Smee says: “Clearly, when there is price transparency across the industry and greater choice between different parts of the market, it is better for the consumer. The industry should not get bogged down with detail. It needs to give the menu the opportunity to show its worth.”

But even Smee admits that the menu&#39s manifestation under the FSA&#39s control is far more intricate than he expected but remains adamant of the concept&#39s inherent worth.

He says: “IFAs should look at the big picture. I am not convinced by arguments that the menu is flawed because of its details.”

But other trade associations and professional bodies are lining up against the menu.

The LIA has sided with the many financial advisers who are frustrated with the menu&#39s complexity. Ellis says: “The whole thing is needlessly complicated and will leave consumers none the wiser.”

Ellis says he is concerned with the amount of effort that will be required to keep the menu up to date. He says: “Collecting data for market averages and commission equivalence will take extraordinary effort and will be time-consuming and once it is all put together, it will be out of date before it hits the streets.”

Complex detail inevitably brings loopholes. Although direct salesforces will need to disclose commission equivalence to customers, cash directly provided to agents for IT and back-office support need not be included in the calculation which one industry source claims leaves an attractive hole for innovative account-ants within providers&#39 finance departments.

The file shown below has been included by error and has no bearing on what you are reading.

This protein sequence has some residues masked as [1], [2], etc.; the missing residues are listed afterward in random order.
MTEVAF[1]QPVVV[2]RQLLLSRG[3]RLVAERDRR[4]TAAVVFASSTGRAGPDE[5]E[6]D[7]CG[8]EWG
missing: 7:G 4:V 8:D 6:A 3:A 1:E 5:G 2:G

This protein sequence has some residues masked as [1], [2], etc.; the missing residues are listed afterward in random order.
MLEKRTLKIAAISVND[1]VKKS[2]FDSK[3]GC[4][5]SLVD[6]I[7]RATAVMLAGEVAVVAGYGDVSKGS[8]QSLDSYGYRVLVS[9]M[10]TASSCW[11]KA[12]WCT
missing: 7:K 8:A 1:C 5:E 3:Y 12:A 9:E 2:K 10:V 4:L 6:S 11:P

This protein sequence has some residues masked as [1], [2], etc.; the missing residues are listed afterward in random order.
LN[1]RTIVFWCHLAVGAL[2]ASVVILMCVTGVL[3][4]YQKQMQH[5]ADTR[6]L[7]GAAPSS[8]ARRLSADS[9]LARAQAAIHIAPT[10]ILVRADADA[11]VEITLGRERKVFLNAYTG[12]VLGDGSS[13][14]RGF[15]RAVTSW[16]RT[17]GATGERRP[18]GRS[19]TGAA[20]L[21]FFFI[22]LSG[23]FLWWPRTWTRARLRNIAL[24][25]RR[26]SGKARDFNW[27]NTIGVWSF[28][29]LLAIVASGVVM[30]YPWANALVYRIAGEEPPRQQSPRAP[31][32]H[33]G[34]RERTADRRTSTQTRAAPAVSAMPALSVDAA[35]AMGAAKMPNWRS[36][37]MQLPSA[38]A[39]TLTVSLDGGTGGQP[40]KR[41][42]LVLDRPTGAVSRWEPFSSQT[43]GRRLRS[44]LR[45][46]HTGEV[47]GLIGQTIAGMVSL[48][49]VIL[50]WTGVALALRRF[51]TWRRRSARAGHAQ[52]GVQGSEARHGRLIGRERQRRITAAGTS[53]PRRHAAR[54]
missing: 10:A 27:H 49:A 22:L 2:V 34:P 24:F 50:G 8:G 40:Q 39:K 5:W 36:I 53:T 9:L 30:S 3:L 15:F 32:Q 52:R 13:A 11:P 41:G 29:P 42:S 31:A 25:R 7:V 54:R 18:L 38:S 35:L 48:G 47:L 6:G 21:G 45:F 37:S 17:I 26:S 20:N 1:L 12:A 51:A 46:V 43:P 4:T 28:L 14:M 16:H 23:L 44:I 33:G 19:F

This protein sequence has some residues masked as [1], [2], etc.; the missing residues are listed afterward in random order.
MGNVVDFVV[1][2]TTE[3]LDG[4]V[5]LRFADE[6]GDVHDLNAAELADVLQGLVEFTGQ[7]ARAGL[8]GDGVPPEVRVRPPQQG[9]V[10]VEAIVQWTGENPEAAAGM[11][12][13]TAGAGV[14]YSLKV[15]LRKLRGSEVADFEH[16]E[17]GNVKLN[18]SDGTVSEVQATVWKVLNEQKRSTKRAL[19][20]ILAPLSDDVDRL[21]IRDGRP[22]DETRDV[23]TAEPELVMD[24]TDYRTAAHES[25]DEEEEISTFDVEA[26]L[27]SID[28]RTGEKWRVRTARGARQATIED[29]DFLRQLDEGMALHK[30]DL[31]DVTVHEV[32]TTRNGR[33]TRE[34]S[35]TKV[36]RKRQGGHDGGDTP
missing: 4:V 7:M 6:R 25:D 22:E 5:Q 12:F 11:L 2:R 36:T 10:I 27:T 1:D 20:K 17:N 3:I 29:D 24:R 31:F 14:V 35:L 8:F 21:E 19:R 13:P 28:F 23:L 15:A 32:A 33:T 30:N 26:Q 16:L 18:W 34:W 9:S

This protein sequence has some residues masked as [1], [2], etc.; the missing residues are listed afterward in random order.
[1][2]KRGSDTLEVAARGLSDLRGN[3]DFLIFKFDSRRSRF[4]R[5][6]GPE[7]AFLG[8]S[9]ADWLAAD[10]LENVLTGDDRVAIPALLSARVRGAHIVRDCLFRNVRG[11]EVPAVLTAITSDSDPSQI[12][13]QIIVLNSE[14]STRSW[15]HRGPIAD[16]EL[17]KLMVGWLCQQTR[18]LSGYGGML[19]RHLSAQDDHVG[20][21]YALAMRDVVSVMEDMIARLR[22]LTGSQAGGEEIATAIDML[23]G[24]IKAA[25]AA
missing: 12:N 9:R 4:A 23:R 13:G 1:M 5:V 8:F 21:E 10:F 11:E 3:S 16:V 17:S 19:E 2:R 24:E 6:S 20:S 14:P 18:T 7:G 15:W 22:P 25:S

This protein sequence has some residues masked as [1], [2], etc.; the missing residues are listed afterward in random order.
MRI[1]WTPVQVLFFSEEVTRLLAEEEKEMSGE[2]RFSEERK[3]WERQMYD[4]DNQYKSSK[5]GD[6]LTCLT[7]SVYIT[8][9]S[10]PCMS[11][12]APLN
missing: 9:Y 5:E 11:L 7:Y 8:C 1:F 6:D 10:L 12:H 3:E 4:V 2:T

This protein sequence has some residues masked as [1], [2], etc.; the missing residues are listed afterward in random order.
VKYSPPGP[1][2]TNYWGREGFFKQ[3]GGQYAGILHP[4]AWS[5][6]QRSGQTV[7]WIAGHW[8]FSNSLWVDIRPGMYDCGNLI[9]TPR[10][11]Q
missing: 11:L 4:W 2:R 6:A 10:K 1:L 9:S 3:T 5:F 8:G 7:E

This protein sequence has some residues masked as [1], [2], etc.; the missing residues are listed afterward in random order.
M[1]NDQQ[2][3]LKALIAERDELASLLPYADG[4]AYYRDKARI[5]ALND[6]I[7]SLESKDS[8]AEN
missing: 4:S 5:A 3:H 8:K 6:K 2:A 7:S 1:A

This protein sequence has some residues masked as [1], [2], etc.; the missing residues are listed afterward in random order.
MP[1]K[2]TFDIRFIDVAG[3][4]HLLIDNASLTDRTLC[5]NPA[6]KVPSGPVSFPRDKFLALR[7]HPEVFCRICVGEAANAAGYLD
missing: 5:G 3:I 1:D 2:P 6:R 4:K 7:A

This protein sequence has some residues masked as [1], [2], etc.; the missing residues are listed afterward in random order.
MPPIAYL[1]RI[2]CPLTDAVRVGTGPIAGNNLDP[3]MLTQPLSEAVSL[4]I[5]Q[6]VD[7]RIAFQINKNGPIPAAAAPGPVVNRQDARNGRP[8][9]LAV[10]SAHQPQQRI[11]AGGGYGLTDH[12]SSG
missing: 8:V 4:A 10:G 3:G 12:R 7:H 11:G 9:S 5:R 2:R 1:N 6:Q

Providers also have their concerns. Royal London head of external communications and research Gareth Evans believes the menu will make it less attractive for providers to sell their own products and the industry will see providers gradually move to the distribution model of high-street banks which have entered into bancassurance deals with providers.

Scottish Equitable head of business development Steven Cameron, who was on the 2002 steering committee which designed the menu proposal, says the initial proposal was much simpler and he believes the average consumer will not get as much out of it as they could have.

He says: “The issue is to keep the consumer at the heart of the menu. What we have been given by the FSA is workable but it will be up to providers and IFAs to make it work for the consumer. The regulator has found that somewhat of a challenge.”